How much are you able to put towards your credit cards? Can you live off $100 a month in spending money?
Honestly the priority needs to be paying off any revolving debt so that you don't end up paying interest charges later. I would tackle that before thinking about starting a savings but others may disagree with me. It's much easier to hit goals one at a time than work on them all at once and it's extremely easy to get behind on credit cards and end up in a pit.
What you want to do first is figure out how much you can put towards your debts and go from there.
Yeah, you want that CC debt gone. Once you've payed the monthly minimum on each card, I'd pay as much as you can towards whichever of the June- or July-ending intro rate cards has the higher rate after the 0% rate expiry. Then attack the other card. Then the October card.
Did I say that you want the CC debt gone? Yes, you do.
... but because I'm living with my parents...
Discover: $952 July 2020
BBP: $1581 June 2020
R+: $958 October 2020
My income is $1,700 a month. Only other bills are phone at $90 a month and a car at $410.
This is very doable, and it might sound harsh, but I promise you, I've got the best of intent.
If your income is $1,700 per month, and your expenses are $500 per month, that's $1,200 per month that you can be using to reduce your debt.
...and you do NOT have to be even THAT tight...
Month #1: Pay OFF Discover.
Month #2: Pay OFF R+
Months #3&4: Pay OFF BBP
Come January, pay your tuition with whatever card has the lowest APR and/or a zero percent offer. (Perhaps pick up a new card in January?) Then do the math to pay in full before tuition is due again.
I live in a different position in a similar household. I'm the Dad that is allowing my adult child to live here rent free so long as she is a full time student. I am NOT paying for her education, but I do provide room and board at no cost. She should graduate in 2021 debt free.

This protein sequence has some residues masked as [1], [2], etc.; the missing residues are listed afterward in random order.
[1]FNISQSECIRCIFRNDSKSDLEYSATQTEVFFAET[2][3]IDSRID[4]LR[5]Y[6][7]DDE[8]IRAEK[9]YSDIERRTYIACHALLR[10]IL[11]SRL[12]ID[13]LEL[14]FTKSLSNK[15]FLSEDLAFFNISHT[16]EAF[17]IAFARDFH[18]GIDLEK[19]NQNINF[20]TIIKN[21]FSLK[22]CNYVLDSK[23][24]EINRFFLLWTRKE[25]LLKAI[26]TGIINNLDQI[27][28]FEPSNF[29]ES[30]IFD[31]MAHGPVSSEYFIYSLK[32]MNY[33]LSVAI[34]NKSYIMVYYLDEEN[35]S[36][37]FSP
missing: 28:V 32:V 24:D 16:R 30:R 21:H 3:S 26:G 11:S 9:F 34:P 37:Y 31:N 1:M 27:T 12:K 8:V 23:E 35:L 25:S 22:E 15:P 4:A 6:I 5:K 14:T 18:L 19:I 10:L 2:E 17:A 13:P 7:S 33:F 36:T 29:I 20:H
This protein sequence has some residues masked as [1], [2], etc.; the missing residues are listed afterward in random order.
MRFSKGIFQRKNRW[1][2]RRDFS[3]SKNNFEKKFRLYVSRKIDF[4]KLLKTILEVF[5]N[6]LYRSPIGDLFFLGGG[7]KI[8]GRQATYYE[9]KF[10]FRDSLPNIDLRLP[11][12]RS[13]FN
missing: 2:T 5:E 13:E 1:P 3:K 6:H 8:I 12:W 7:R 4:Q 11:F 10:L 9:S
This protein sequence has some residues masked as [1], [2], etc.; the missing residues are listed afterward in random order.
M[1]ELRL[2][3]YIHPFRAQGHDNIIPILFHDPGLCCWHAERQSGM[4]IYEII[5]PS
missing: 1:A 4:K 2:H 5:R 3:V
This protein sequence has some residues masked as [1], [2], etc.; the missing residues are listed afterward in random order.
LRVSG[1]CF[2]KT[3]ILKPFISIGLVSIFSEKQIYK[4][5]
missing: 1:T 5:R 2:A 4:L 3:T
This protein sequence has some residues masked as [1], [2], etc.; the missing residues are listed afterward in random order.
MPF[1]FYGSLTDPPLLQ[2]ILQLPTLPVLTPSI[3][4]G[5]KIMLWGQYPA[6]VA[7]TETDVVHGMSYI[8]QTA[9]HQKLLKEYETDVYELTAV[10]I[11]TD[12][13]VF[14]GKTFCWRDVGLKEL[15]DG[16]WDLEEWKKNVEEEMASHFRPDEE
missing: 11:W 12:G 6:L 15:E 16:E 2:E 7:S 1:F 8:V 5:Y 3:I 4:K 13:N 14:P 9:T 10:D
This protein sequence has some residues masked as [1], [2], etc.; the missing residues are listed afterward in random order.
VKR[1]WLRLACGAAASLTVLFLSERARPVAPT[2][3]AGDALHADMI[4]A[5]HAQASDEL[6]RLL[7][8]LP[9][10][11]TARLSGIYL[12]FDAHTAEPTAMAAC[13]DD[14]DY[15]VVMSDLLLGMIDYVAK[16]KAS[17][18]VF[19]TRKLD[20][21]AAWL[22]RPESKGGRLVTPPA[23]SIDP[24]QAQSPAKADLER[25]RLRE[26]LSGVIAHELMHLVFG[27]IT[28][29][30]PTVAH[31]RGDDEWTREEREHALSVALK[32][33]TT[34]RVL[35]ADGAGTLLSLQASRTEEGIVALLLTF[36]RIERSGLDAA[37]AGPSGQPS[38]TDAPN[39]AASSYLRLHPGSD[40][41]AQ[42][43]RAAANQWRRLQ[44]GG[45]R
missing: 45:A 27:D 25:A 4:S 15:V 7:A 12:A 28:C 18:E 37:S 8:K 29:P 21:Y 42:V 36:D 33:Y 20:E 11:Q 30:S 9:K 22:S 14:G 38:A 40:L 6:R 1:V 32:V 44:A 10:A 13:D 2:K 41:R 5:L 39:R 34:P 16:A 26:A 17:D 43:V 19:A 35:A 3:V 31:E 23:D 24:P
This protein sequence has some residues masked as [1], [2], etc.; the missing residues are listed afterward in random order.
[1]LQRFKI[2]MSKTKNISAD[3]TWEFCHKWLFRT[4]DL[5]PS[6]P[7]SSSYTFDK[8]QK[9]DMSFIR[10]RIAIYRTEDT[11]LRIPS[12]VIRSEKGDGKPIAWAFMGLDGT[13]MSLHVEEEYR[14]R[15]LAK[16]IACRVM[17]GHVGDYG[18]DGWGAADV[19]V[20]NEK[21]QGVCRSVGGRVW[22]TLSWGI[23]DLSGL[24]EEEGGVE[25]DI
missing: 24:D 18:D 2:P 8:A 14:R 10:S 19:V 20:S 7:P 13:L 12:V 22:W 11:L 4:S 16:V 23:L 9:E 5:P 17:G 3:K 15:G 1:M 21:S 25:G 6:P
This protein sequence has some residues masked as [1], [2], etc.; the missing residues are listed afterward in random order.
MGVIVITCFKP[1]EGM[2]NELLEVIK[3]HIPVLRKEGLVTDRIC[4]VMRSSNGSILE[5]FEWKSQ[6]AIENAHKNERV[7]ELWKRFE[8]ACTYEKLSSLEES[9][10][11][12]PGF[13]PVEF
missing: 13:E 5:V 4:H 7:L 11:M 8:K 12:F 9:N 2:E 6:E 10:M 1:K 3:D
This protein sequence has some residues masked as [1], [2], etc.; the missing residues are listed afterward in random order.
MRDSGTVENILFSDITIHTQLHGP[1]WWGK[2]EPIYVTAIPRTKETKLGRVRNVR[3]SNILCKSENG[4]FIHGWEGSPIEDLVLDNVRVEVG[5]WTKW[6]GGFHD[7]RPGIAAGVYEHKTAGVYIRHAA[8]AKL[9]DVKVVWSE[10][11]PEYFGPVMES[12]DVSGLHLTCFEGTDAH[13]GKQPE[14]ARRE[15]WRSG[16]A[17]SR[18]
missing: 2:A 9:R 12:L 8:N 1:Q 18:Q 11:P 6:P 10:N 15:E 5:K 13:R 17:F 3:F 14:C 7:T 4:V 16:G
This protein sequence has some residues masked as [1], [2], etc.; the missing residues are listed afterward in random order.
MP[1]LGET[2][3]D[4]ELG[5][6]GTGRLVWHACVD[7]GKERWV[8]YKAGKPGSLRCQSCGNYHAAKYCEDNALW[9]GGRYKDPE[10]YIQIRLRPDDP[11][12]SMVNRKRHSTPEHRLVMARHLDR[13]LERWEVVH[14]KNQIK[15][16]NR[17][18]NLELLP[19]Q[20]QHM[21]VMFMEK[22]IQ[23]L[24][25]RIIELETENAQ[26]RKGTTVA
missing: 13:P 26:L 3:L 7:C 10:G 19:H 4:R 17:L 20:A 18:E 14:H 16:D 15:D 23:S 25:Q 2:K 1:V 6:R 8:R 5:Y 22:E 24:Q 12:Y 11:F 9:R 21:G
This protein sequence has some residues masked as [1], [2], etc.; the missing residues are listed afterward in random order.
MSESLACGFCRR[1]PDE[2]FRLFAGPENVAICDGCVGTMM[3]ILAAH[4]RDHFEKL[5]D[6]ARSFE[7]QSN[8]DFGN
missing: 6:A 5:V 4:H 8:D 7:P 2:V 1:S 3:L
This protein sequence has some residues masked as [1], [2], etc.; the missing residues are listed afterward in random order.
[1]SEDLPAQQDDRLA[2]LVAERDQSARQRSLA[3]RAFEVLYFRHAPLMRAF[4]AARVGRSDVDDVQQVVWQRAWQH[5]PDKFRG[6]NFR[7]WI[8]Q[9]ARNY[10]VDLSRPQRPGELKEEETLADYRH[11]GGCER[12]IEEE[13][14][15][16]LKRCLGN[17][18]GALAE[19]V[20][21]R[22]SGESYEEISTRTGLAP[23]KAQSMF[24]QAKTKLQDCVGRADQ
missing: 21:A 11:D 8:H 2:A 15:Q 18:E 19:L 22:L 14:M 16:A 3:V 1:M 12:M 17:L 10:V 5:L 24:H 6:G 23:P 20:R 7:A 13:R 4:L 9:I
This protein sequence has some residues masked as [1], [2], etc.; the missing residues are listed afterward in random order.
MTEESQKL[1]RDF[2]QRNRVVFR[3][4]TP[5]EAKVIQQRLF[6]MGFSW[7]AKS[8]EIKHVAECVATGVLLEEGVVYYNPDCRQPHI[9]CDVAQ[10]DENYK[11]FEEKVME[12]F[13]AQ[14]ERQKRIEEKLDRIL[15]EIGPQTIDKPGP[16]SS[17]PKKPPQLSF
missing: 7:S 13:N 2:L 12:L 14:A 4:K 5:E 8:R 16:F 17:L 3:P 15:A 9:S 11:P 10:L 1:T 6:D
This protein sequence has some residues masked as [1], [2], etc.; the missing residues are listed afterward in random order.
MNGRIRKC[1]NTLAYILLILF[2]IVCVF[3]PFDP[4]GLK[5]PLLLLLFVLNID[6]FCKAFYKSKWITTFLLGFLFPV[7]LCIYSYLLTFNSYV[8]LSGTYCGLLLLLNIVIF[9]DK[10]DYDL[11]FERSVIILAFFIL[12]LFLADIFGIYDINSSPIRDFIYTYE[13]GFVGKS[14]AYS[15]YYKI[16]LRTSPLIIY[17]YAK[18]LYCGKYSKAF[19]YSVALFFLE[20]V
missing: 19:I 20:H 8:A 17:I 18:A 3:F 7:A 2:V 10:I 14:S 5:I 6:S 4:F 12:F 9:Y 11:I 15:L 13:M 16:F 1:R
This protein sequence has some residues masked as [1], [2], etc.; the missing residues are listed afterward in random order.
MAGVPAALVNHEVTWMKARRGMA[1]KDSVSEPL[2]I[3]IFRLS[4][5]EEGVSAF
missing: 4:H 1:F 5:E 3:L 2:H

This is very doable.
You can do this.
...you just have to decide that it's important to you.
Best of luck!
I would certainly work on paying down the credit card debt before it gets out of hand. From experience I can tell you that once you reach that point, it can become a nightmare to live with. You have also amassed an enormous amount of new credit in a short period of time, so I would concentrate on aging your profile, whether that is setting a goal to make it to an AAoA of 2 years or getting below 5/24.
Consider setting some goal cards that you want that might force you into your goals. And when it comes time to pay your tuition and fees, maybe that is the right time to step out of the garden by getting a new card with a 0% introductory APR on new purchases - but only if you're confident that you can pay off the balance prior to the expiration of that offer, otherwise you're going to saddle yourself with even more longer-term debt. But I know you do travel, and perhaps using some SUBs to pay for travel you would have paid for anyway might be helpful and also allow you to stretch out those tuition and fee payments.
Like I said, you've amassed a lot of credit really quickly. Give your profile time to recover and you're going to have a fairly thick profile by the time you graduate and the world will be your oyster when it comes to choosing cards that are best for you.
Well, looks like you have had some great advice,
so I don't have much to add except this;
I kinda hate you a little bit for posting this.
oops, wrong thread